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Historical Context in The Mortal Immortal
Cornelius Agrippa and Alchemy: Originating in the Middle East and Asia centuries earlier, alchemy became popular in Europe in the 14th century. Among its chief concerns was the the manufacturing of an elixir of life, a substance that would allow its drinker to live forever. Alchemists actively conducted experiments, foreshadowing the empiricism to come with the Enlightenment. Although not known for his interest in alchemy, Cornelius Agrippa is a famous historical figure. As a well-known German theologian and occultist, his writings on the subject of magic and scientific theory survive to this day; for Shelley to portray him as an alchemist is not too far of a stretch from historical accounts of his life.
Historical Context Examples in The Mortal Immortal:
The Mortal Immortal
"set at liberty the life imprisoned within, and so cruelly prevented from soaring from this dim earth to a sphere more congenial to its immortal essence...." See in text (The Mortal Immortal)
A popular conception of the duality of mind and body at the time of the story’s publication was that the body was an imperfect thing that must be cast off by the divine, everlasting mind. Though the body would decay, the mind would live on forever in some form once free of its material prison. Notice how Winzy associates the separation of his mind and body as pleasant: the only thing that will grant him long-term peace.
"atoms..." See in text (The Mortal Immortal)
Though the electron would not be discovered for a few more decades, the idea of matter being made up of units called “atoms” was an old idea originally posited by Greek philosophers. Scientist John Dalton’s groundbreaking paper on atomic theory was published in 1805, renewed scientific interest in the concept.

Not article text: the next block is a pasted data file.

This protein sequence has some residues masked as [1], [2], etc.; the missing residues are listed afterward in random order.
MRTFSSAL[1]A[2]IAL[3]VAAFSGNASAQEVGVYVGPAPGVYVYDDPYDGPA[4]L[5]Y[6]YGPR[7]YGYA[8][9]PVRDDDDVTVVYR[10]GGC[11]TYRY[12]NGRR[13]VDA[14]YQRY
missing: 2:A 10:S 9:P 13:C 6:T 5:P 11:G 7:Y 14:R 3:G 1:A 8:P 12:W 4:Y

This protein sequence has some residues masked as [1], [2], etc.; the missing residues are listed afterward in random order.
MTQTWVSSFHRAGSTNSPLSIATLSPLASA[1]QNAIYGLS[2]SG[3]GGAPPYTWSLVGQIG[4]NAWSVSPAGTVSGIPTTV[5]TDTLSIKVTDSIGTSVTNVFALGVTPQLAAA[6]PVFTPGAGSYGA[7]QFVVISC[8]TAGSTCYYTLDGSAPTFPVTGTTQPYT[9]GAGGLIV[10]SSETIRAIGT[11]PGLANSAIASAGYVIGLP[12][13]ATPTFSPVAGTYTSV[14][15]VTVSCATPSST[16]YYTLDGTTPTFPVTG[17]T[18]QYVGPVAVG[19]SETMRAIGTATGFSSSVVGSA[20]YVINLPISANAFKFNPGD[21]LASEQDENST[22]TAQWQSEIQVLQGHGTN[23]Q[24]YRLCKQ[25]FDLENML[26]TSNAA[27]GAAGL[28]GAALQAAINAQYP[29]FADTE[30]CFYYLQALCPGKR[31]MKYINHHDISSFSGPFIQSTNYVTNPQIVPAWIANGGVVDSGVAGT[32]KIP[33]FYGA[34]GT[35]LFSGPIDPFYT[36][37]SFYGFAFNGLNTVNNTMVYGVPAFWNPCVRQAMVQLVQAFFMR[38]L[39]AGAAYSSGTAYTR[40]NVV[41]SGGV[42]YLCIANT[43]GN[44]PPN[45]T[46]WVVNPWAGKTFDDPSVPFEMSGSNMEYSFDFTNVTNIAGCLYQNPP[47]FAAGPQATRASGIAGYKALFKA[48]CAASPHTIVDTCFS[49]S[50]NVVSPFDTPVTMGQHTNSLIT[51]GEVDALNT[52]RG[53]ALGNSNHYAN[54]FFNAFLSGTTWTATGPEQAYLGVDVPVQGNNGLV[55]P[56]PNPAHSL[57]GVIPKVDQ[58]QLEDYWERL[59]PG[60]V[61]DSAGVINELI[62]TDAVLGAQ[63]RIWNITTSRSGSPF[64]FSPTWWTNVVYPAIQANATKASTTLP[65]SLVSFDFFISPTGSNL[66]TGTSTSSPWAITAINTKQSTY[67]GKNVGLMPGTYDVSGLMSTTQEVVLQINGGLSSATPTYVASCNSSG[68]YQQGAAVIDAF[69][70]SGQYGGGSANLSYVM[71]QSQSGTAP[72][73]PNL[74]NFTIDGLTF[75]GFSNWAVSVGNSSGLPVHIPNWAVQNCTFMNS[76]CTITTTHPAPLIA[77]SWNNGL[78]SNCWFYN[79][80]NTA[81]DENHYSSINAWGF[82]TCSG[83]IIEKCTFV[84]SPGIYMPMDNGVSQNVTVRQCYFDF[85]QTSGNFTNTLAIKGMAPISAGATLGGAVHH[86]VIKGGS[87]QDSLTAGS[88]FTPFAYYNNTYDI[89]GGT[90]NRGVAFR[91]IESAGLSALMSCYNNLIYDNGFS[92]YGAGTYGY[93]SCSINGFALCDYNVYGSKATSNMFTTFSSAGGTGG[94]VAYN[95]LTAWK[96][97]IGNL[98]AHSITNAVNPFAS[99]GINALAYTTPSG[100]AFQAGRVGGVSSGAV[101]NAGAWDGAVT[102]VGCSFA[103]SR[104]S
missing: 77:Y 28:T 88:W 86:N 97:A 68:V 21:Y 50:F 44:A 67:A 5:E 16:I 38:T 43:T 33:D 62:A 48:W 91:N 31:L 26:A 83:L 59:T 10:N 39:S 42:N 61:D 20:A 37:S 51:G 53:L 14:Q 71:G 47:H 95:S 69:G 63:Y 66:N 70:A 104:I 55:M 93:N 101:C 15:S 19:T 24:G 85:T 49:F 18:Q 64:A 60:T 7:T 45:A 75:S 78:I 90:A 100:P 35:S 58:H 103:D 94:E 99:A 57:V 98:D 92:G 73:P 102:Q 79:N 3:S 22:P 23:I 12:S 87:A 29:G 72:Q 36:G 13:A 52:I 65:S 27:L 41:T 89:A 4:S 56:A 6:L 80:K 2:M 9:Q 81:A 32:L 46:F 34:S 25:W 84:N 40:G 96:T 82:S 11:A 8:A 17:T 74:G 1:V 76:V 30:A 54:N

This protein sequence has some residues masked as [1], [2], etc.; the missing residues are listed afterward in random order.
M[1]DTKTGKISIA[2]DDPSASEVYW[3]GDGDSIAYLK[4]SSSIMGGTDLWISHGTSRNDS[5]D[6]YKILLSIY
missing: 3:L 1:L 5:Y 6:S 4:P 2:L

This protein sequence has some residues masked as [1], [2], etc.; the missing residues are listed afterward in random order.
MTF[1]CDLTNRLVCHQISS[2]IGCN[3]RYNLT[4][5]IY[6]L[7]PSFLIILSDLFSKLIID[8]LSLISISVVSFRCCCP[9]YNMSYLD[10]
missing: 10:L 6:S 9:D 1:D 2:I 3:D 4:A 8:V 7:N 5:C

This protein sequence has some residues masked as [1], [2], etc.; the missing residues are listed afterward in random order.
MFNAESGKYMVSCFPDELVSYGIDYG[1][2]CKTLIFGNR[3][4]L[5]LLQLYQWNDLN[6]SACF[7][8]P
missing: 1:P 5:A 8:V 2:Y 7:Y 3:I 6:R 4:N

"whether suicide would be a crime..." See in text (The Mortal Immortal)
In many major religions, suicide is frowned upon as a wrongful and sinful act. Furthermore, until the Suicide Act of 1961, suicide was considered a crime in the United Kingdom, meaning that those who attempted and failed suicide could be prosecuted, and the families of those who succeeded could also be charged with a crime.
"I should be burnt as a dealer in the black art, while she, to whom I had not deigned to communicate any portion of my good fortune, might be stoned as my accomplice...." See in text (The Mortal Immortal)
Although punishment of witchcraft or sorcery—also known as the “black art”—was no longer law when Shelley published this story, witchcraft was punishable by a variety of horrific punishments following Cornelius Agrippa’s death in 1535, including burning at the stake. Sometimes, those who were close to suspected sorcerers were punished as well.
"cloven foot..." See in text (The Mortal Immortal)
In literature and art, the Christian devil has traditionally been depicted with hooves instead of human feet, emphasizing its otherworldly nature.
"I felt as if Satan himself tempted me...." See in text (The Mortal Immortal)
The notion of Satan, the Christian devil, tempting unsuspecting souls to hell is a common motif in European literature. In order to gain short-term rewards, like wealth, humans are often required to sign over their souls. That Winzy views Agrippa’s offer as similar to a deal with Satan sets an menacing tone for the rest of their interactions and creates a sense of dread in readers as they wait to see if the deal is as terrible as Winzy believes.
"All the world has heard of Cornelius Agrippa...." See in text (The Mortal Immortal)
This is likely not too exaggerated; the scholar’s writings had made an impact on Europe and would eventually be translated into many languages. Agrippa was born in 1486 and made lasting impacts in the fields of theology, the occult, alchemy, and scientific critique. Famous during and after his death, his inclusion as a character constitutes an element of historical fiction.
"The Wandering Jew?..." See in text (The Mortal Immortal)
The Wandering Jew is another immortal figure from Christian and medieval myth. Though the exact origin of the legend is unknown, it is thought to come from the Bible. For some offense—perhaps for taunting Jesus—this figure was cursed to wander the world for eternity in penance, and the legend of this figure has contributed to anti-Semitism.